Should you wear full leathers in hot weather? The standard thinking is that of course you should – it’s irresponsible not to. But what if that suit actually increases the chances of you falling off in the first place?
This isn’t as daft as it seems. Every exercise physiologist we spoke to suggested that dehydration and over-heating could help explain why so many of us crash in perfect conditions each summer. They cited numerous studies proving a link between small drops in hydration and big losses in cognitive function (the ability to concentrate and make fast, accurate decisions). Everyone from air traffic controllers to water polo players have been shown to make more mistakes when they get dehydrated.
And we’re not talking about being absolutely parched - a drop in hydration of as little as one per cent will reduce physical performance by around 10 per cent and produce a marked drop in cognitive function. Most people don’t even feel thirsty until their hydration drops by two per cent.
When temperatures are this high, it’s vital you keep hydrated
So on the one hand we’ve got evidence from police crash investigators and Department of Transport motorcycle accident statistics saying that the circumstances of the most common type of serious crash are a sunny summer afternoon (June, July or August), a rider of a large capacity bike in full kit, a demanding A-road, and no other vehicles.
And on the other hand we have exercise physiologists saying that the most effective way to dehydrate someone is to put them in a warm environment, encase them in an insulating suit that does not allow sweat to evaporate from the skin, and then make them exercise (by, for instance, hustling a bike down a sinuous A-road).
“I would say there’s definitely a link between motorcyclists getting too hot, and a drop-off in cognitive function,” says Dr Ric Lovell, a sports physiologist from Hull University. “There is all sorts of data across all sorts of sports to show that technical decision making is impaired when exercise is taken in the heat, and body temperature rises.”
Interestingly, the most significant two mental effects of dehydration are on eye-hand coordination, and speed of decision making. It’s the perfect recipe for sloppy riding.
So what to do? Neutralising the symptoms is, theoretically, fairly easy. Dehydration can be fixed fast by swigging a load of water, and thermal strain (the more extreme cousin of dehydration where core body temperature increases and you eventually pass out) can be reduced by sitting in the shade. But are you really going to stop every 20 minutes to sit under a tree while drinking water?
You could buy a mesh suit or a set of summer leathers peppered with perforations to allow air flow. For fast country rides this might do the trick, though it will make little difference if you’re filtering through town before your blast – the dehydration damage is already done.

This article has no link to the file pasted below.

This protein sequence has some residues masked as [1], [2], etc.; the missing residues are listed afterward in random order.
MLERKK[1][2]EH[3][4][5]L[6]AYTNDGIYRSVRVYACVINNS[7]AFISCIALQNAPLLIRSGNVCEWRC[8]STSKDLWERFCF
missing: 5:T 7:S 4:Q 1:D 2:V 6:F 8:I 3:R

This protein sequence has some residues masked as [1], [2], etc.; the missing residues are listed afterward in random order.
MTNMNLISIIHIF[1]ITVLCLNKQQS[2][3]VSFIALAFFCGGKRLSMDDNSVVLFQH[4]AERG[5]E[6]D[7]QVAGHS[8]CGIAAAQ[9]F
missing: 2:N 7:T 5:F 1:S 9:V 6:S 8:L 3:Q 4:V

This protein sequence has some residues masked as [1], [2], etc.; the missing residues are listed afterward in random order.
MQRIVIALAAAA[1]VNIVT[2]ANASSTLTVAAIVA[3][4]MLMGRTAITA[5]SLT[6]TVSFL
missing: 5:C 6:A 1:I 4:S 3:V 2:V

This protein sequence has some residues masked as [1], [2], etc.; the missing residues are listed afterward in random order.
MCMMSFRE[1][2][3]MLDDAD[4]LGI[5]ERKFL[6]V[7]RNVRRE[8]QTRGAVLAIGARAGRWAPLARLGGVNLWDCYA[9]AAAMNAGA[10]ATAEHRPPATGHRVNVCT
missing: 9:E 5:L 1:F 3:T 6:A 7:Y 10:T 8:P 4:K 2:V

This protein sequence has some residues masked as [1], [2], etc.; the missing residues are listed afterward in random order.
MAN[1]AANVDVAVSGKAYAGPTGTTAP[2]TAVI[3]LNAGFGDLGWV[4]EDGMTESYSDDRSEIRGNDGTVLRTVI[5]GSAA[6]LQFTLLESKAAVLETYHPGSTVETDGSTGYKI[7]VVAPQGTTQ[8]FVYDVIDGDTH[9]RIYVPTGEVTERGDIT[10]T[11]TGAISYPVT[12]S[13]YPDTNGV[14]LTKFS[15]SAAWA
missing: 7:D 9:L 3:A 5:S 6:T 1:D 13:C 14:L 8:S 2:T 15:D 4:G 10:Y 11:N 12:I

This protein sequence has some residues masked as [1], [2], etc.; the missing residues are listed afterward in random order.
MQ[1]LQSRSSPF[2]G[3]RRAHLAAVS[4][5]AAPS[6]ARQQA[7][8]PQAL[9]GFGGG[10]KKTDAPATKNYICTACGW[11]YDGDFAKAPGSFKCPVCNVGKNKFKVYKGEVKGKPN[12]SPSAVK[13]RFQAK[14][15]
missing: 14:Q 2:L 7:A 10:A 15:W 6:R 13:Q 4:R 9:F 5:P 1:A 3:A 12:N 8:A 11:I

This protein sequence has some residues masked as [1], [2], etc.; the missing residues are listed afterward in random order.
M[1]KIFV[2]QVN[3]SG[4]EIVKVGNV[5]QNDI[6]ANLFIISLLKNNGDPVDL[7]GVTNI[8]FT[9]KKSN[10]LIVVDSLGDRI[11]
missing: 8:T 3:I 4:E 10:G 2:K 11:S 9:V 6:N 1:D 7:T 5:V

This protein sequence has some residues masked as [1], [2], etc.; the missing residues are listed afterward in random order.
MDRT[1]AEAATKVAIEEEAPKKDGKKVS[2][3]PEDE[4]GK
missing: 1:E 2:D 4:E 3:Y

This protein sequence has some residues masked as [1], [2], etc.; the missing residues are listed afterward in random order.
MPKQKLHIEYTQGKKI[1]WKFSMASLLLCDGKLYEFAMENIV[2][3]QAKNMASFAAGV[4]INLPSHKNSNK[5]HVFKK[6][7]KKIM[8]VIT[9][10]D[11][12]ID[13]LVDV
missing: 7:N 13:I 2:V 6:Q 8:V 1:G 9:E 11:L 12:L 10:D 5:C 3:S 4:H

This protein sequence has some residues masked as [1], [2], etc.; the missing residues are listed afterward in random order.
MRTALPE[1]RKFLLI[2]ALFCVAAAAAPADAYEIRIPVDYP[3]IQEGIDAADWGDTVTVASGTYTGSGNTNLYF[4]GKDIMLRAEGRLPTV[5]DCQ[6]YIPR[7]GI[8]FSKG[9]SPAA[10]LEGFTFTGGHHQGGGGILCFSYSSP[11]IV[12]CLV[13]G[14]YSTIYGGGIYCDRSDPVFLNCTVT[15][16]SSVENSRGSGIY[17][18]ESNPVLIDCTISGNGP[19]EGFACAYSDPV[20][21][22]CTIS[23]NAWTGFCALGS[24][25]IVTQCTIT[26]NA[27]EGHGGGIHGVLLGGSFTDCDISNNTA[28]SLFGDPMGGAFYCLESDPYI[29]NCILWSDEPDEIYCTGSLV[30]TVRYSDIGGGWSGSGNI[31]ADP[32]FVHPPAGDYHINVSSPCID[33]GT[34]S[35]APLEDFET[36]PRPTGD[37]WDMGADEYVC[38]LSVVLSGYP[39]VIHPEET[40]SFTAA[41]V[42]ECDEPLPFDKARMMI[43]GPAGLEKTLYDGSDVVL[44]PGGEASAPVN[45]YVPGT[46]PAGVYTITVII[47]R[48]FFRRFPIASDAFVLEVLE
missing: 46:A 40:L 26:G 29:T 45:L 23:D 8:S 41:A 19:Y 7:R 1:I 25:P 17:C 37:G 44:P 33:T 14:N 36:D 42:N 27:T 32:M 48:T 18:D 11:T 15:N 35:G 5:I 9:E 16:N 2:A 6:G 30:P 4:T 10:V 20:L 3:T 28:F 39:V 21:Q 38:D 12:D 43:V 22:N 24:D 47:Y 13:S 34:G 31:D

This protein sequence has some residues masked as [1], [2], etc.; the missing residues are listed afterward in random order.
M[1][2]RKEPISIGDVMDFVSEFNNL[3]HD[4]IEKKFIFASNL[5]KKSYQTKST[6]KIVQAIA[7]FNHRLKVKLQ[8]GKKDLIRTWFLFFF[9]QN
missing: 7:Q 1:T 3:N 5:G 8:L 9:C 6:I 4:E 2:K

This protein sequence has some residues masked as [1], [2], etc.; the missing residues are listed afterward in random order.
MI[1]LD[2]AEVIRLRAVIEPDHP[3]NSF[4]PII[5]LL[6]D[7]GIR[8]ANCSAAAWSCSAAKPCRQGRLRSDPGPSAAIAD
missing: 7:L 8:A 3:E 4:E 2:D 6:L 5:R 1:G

The most radical solution is to weigh up the risks and decide not to wear leathers – to judge that the hazards of overheating are greater than the safety benefits of protective kit. The French police, for example, make exactly this judgement in summer, choosing to fly around on their FJRs wearing a short-sleeved shirt, bri-nylon slacks and a gun.
As always, it’s a personal judgement. BikeSocial would be interested to hear what you think…
What’s most important? Abrasion resistance, or your core temperature?
Top hot weather tips
• Make sure all your helmet vents are open. This is critical. The forehead is a major site of sweat glands (along with hands and feet). Take you lid and gloves off immediately when you stop.
• Air flow next to the skin is critical, so lots of vents and a loose fit works best. This is why textile kit will keep you cooler than leathers (take the lining out, obviously). Leathers can create a boil in bag effect.
• If you’re wearing baggy textile kit, wear a specialist sports T-shirt underneath to wick away sweat and maximise cooling.
• If you really suffer, wear a cool vest like BMW’s Hyperkewl, or Revit’s Cooling Liquid Vest.
• Riding in leathers with your zip undone will dramatically increase the cooling effect of your sweating by increasing airflow, if you can tolerate the safety issues.
• If you’ve got a Camelbak system, drink little and often. If you’re wearing leathers it won’t stop your temperature rising because your sweat is not able to evaporate, but it will delay the onset of dehydration.
• On trackdays, drink a lot between sessions. On road, at every petrol stop or fag break.
• Don’t drink strong coffee. It’s a diuretic, which means it causes you lose body fluid (ie makes you piss a lot). Weak coffee and tea probably has a net benefit (the scientists are still arguing), but water is much, much better.